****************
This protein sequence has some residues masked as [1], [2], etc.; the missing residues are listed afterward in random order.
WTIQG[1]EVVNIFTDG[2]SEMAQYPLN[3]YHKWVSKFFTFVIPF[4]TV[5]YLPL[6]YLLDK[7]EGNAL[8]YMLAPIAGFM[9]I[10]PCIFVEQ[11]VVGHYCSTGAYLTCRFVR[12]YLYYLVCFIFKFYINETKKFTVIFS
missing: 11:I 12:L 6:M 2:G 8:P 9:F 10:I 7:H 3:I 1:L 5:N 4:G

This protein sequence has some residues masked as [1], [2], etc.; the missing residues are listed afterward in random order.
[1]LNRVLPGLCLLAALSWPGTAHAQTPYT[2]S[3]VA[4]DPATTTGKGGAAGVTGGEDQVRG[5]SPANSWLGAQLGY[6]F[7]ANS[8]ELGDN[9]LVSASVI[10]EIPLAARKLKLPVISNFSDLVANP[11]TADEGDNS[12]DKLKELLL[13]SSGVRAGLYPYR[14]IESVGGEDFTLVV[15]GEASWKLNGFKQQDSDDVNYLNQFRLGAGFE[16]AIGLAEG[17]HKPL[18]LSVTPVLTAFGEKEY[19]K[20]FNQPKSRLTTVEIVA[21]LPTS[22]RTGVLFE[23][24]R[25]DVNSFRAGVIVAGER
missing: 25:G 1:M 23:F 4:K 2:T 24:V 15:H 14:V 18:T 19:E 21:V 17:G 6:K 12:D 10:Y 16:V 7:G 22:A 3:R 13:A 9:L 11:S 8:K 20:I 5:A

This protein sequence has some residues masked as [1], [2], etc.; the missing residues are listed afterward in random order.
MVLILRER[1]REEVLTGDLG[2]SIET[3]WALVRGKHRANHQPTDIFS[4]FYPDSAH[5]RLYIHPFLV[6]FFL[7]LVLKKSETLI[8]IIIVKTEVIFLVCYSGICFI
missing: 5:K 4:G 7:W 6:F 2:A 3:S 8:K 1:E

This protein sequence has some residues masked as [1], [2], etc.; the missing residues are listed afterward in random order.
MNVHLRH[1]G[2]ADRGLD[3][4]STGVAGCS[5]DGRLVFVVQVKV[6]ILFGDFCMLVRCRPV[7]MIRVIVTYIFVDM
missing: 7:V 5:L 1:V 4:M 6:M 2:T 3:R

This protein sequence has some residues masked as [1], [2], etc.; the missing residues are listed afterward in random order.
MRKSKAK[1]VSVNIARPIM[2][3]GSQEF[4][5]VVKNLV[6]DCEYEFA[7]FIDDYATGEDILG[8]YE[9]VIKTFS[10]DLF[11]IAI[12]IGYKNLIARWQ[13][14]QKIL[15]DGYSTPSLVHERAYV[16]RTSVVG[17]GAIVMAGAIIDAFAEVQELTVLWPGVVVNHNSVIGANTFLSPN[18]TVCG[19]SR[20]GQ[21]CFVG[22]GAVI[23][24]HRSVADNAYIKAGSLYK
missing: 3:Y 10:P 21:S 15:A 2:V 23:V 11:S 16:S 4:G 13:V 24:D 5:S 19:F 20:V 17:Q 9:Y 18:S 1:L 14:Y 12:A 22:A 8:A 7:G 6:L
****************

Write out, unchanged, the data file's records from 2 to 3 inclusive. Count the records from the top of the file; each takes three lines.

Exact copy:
This protein sequence has some residues masked as [1], [2], etc.; the missing residues are listed afterward in random order.
[1]LNRVLPGLCLLAALSWPGTAHAQTPYT[2]S[3]VA[4]DPATTTGKGGAAGVTGGEDQVRG[5]SPANSWLGAQLGY[6]F[7]ANS[8]ELGDN[9]LVSASVI[10]EIPLAARKLKLPVISNFSDLVANP[11]TADEGDNS[12]DKLKELLL[13]SSGVRAGLYPYR[14]IESVGGEDFTLVV[15]GEASWKLNGFKQQDSDDVNYLNQFRLGAGFE[16]AIGLAEG[17]HKPL[18]LSVTPVLTAFGEKEY[19]K[20]FNQPKSRLTTVEIVA[21]LPTS[22]RTGVLFE[23][24]R[25]DVNSFRAGVIVAGER
missing: 25:G 1:M 23:F 4:K 2:T 24:V 15:H 14:V 18:T 19:E 21:V 17:G 6:K 12:D 10:Y 16:V 7:G 22:A 3:R 13:A 9:L 11:S 8:K 20:I 5:A

This protein sequence has some residues masked as [1], [2], etc.; the missing residues are listed afterward in random order.
MVLILRER[1]REEVLTGDLG[2]SIET[3]WALVRGKHRANHQPTDIFS[4]FYPDSAH[5]RLYIHPFLV[6]FFL[7]LVLKKSETLI[8]IIIVKTEVIFLVCYSGICFI
missing: 5:K 4:G 7:W 6:F 2:A 3:S 8:K 1:E